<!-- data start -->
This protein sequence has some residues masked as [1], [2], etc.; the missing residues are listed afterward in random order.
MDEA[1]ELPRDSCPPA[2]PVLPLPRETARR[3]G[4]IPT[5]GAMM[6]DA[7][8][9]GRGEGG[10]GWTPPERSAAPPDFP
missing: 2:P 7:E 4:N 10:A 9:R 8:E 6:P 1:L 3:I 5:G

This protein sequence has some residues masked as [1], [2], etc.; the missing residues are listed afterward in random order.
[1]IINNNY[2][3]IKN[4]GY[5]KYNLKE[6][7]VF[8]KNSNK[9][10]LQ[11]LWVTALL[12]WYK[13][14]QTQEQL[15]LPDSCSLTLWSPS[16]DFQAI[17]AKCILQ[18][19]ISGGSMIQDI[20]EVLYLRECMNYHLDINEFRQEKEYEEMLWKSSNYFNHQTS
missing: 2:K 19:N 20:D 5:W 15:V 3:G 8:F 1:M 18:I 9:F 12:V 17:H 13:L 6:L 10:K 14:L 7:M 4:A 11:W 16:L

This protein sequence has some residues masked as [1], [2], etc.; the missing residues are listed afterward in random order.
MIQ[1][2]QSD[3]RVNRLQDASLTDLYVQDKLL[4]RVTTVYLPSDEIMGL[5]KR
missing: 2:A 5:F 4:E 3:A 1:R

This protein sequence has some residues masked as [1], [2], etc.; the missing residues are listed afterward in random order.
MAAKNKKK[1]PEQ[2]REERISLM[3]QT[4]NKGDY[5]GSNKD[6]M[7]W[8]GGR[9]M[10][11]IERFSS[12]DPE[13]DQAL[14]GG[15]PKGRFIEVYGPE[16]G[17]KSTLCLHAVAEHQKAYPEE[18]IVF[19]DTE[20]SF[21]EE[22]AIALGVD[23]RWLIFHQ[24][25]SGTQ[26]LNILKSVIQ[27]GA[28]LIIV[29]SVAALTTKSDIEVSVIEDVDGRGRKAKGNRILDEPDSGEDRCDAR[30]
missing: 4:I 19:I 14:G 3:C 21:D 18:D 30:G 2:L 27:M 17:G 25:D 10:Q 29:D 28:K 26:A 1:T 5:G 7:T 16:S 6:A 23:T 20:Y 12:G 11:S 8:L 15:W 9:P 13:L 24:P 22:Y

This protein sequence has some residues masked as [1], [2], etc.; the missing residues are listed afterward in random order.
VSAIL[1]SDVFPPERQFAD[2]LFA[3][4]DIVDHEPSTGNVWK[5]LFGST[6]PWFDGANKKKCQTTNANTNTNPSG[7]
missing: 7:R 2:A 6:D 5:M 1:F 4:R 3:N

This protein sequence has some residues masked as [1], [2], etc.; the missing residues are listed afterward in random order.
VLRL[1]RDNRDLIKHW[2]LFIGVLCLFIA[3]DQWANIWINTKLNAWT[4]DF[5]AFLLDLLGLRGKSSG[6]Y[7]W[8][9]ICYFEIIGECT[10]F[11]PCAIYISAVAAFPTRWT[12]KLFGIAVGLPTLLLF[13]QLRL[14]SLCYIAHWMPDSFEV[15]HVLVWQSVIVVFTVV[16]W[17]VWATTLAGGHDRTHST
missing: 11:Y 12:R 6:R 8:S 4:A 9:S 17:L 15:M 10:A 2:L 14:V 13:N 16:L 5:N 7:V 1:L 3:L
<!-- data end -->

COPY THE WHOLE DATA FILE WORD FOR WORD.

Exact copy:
This protein sequence has some residues masked as [1], [2], etc.; the missing residues are listed afterward in random order.
MDEA[1]ELPRDSCPPA[2]PVLPLPRETARR[3]G[4]IPT[5]GAMM[6]DA[7][8][9]GRGEGG[10]GWTPPERSAAPPDFP
missing: 2:P 7:E 4:N 10:A 9:R 8:E 6:P 1:L 3:I 5:G

This protein sequence has some residues masked as [1], [2], etc.; the missing residues are listed afterward in random order.
[1]IINNNY[2][3]IKN[4]GY[5]KYNLKE[6][7]VF[8]KNSNK[9][10]LQ[11]LWVTALL[12]WYK[13][14]QTQEQL[15]LPDSCSLTLWSPS[16]DFQAI[17]AKCILQ[18][19]ISGGSMIQDI[20]EVLYLRECMNYHLDINEFRQEKEYEEMLWKSSNYFNHQTS
missing: 2:K 19:N 20:D 5:W 15:V 3:G 8:F 1:M 18:I 9:F 12:V 17:H 13:L 6:L 10:K 14:L 7:M 4:A 11:W 16:L

This protein sequence has some residues masked as [1], [2], etc.; the missing residues are listed afterward in random order.
MIQ[1][2]QSD[3]RVNRLQDASLTDLYVQDKLL[4]RVTTVYLPSDEIMGL[5]KR
missing: 2:A 5:F 4:E 3:A 1:R

This protein sequence has some residues masked as [1], [2], etc.; the missing residues are listed afterward in random order.
MAAKNKKK[1]PEQ[2]REERISLM[3]QT[4]NKGDY[5]GSNKD[6]M[7]W[8]GGR[9]M[10][11]IERFSS[12]DPE[13]DQAL[14]GG[15]PKGRFIEVYGPE[16]G[17]KSTLCLHAVAEHQKAYPEE[18]IVF[19]DTE[20]SF[21]EE[22]AIALGVD[23]RWLIFHQ[24][25]SGTQ[26]LNILKSVIQ[27]GA[28]LIIV[29]SVAALTTKSDIEVSVIEDVDGRGRKAKGNRILDEPDSGEDRCDAR[30]
missing: 4:I 19:I 14:G 3:C 21:D 18:D 30:G 2:L 27:M 17:G 25:D 10:Q 29:D 28:K 26:A 1:T 5:G 7:T 16:S 6:A 23:T 20:Y 12:G 11:S 8:L 15:W 9:P 13:L 24:P 22:Y

This protein sequence has some residues masked as [1], [2], etc.; the missing residues are listed afterward in random order.
VSAIL[1]SDVFPPERQFAD[2]LFA[3][4]DIVDHEPSTGNVWK[5]LFGST[6]PWFDGANKKKCQTTNANTNTNPSG[7]
missing: 7:R 2:A 6:D 5:M 1:F 4:R 3:N

This protein sequence has some residues masked as [1], [2], etc.; the missing residues are listed afterward in random order.
VLRL[1]RDNRDLIKHW[2]LFIGVLCLFIA[3]DQWANIWINTKLNAWT[4]DF[5]AFLLDLLGLRGKSSG[6]Y[7]W[8][9]ICYFEIIGECT[10]F[11]PCAIYISAVAAFPTRWT[12]KLFGIAVGLPTLLLF[13]QLRL[14]SLCYIAHWMPDSFEV[15]HVLVWQSVIVVFTVV[16]W[17]VWATTLAGGHDRTHST
missing: 11:Y 12:R 6:R 8:S 4:A 9:S 17:L 15:M 10:A 2:L 14:V 13:N 16:L 5:N 7:V 1:L 3:L